I'm so glad I didn't listen to the people who were saying I didn't need to do this. The smell of mold and mildew in the bin is unreal. The smell would have never left the house. And we discovered I had NO insulation in the room! I'm sure it's the same throughout the house. New dry wall next. My guys aren't coming back until Thursday but they should be done by mid-next week. I'm going to pick out hardwood floors this week sometime. I'd like to buy enough for all three bedrooms and hall as I want the entire house to match. So hopefully by the first weekend in April I'll be done with the walls and floor and then I can move onto the painting and trim work. I'm going to ignore the bathroom for the present time. I want to get in the bedroom first and then work on the bath when time allows. I have the tile already as I purchased enough when I bought the tile for my main bath last fall. The plan is to put in a new pedestal sink and new matching toilet with a six foot high white/cream wainscoting throughout. It's going to look great and I'm so happy I've finally started.
My other project over the weekend.
I should have taken a before photo because this doesn't start to show how much work I did. This is what I call the wayback. It's an area of my yard behind the garage and shed. Last spring in order for FHA to approve my mortgage I had to do a ton of repairs on a house I didn't even own. I took the chance and as you know it worked out - I got the house. One of the tasks was repairing the stockade fence that surrounded the property. However when I got there to do the work it was obvious that the fence could not be repaired as it was falling down. I got permission from the owner and FHA to just remove the fence rather than spend money to try to fix it (it would have been replacing rather than fixing). It was in such bad shape that it only took about an hour to remove 60/70 feet (I left one side up as it wasn't in such bad shape and we replaced boards and such). But I didn't want to take the time or spent the money to have it removed so I put all the sections and the 4x4 supports in the wayback planning to deal with it at another point in time. So fast forward nine months of not being to particular when I put all my lawn detritus and trash back there. Well the weather so nice this past weekend I figured it was finally "another point in time". :-) And I also thought I have that big old bin in the front of the house that will never be filled so why not start the work and put the fencing in the bin? Well it was obvious within an hour of the demo starting in the house that there would be no room in the bin for all the sections of fencing so I had to break it down. So 12 or so hours later the sections of fencing are all broken down in to pieces that can be burned or tossed little by little into the trash (I can burn wood where I live). But I'm going to try to get as many of the support 4x4s into the bin still. There should be room for most of them. Of course I have to get them from the back all the way to the front. And I only have the bin for seven more days. That two or three posts a day. :-) So after two days of solid sawing, breaking, ripping and raking I got back a huge area of lawn. So the plan is to get rid of as much as I can so I can plant grass in April and maybe put in some raised veggie beds.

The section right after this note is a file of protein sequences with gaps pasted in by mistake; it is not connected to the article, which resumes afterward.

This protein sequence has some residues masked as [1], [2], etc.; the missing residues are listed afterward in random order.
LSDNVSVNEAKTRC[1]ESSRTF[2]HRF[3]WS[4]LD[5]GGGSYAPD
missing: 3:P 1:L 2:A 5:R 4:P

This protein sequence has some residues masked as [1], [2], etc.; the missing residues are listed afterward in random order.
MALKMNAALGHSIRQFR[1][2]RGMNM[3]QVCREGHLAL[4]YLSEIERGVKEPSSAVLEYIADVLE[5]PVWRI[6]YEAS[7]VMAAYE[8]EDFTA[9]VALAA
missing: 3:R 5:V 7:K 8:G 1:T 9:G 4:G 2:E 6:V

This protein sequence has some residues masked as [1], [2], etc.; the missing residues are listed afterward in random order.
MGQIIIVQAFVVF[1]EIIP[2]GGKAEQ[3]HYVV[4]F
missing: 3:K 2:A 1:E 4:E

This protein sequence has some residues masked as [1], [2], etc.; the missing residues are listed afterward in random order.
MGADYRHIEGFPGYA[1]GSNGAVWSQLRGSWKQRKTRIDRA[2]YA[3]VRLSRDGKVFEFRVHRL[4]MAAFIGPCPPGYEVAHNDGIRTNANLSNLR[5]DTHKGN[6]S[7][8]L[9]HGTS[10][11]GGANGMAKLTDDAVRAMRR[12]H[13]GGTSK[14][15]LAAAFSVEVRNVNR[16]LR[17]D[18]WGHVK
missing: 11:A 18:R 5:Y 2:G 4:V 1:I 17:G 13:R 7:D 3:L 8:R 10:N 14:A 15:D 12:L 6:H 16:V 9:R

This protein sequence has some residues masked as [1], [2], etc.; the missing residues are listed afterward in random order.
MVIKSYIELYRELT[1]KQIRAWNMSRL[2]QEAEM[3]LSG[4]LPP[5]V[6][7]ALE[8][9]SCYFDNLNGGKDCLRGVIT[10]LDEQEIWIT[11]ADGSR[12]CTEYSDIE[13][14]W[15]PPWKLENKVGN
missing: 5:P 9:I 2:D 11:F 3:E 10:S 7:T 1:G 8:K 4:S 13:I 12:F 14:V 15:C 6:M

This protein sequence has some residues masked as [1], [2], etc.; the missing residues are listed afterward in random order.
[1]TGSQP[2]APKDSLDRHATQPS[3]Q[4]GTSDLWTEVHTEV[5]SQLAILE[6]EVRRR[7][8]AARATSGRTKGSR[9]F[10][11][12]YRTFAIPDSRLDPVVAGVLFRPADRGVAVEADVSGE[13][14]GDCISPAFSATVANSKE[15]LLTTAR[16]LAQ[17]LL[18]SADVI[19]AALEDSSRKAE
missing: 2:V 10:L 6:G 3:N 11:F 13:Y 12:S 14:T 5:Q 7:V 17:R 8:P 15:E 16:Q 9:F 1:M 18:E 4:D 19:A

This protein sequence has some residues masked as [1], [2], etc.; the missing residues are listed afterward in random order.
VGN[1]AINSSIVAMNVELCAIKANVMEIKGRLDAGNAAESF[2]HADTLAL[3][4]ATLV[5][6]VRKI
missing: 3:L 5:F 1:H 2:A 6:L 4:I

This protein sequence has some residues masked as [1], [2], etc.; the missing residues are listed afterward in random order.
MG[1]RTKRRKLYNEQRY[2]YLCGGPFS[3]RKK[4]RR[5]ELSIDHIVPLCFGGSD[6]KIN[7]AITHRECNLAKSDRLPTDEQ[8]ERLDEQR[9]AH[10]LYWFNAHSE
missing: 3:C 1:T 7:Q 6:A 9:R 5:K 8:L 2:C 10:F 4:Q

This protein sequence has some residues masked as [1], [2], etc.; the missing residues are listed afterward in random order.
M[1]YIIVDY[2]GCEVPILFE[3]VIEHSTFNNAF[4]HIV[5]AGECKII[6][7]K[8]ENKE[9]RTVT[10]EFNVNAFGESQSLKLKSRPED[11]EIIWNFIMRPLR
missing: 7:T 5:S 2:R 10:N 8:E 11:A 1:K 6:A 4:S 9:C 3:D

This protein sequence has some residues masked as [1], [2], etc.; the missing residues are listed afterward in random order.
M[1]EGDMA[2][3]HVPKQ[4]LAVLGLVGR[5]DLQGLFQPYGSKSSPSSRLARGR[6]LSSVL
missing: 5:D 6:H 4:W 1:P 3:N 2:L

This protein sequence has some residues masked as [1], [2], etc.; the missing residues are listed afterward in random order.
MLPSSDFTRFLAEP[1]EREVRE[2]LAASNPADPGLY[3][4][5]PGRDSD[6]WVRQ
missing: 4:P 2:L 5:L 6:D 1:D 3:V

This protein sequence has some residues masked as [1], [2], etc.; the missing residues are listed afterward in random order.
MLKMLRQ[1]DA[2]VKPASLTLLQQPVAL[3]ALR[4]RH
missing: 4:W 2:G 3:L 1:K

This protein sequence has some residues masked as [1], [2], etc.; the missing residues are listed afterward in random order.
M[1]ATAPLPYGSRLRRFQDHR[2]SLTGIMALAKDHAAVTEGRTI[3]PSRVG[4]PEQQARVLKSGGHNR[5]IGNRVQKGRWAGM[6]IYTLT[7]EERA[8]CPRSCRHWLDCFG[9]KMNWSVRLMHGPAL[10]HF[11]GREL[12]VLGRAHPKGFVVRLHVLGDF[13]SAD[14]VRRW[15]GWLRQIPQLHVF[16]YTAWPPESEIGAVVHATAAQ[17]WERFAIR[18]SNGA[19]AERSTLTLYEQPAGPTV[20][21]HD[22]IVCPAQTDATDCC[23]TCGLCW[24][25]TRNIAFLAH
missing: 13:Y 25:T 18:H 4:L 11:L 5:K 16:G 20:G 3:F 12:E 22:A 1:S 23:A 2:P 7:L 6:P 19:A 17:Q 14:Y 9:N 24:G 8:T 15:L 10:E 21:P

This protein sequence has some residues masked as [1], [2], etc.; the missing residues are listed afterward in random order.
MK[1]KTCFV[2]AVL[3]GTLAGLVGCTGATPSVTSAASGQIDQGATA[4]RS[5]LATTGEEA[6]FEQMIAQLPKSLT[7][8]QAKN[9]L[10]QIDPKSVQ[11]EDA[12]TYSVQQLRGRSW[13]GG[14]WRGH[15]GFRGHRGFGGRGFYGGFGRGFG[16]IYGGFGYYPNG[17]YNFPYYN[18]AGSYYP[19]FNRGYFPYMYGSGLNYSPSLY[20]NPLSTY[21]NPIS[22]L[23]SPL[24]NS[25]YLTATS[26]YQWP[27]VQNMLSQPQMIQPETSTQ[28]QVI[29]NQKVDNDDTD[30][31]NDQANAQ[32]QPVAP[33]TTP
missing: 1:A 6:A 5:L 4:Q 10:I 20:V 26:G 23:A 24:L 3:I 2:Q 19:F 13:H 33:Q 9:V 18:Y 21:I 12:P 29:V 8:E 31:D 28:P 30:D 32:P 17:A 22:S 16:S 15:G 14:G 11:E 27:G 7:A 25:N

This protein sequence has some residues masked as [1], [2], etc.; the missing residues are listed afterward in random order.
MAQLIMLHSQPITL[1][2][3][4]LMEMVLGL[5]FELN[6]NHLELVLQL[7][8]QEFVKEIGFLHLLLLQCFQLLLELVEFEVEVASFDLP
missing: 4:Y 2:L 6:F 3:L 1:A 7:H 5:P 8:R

It was only until much later Sunday evening that it occurred to me that I could have paid someone to haul all the stuff away. I did a little a research on Angie's List and figured it would have only cost me around $100 to $120 bucks. Bummer - I would totally have paid the price - and it would be done. But I know have that knowledge for the next big (read huge and impossible for me) task in the backyard. Taking down the shed. It's attached to the back of the garage and it's 10 x 20 feet. I'll never use it and I just want it gone as I want the lawn back. But it's a real room with a shingled roof, wood siding and electricity. I'm estimating at least $1,200.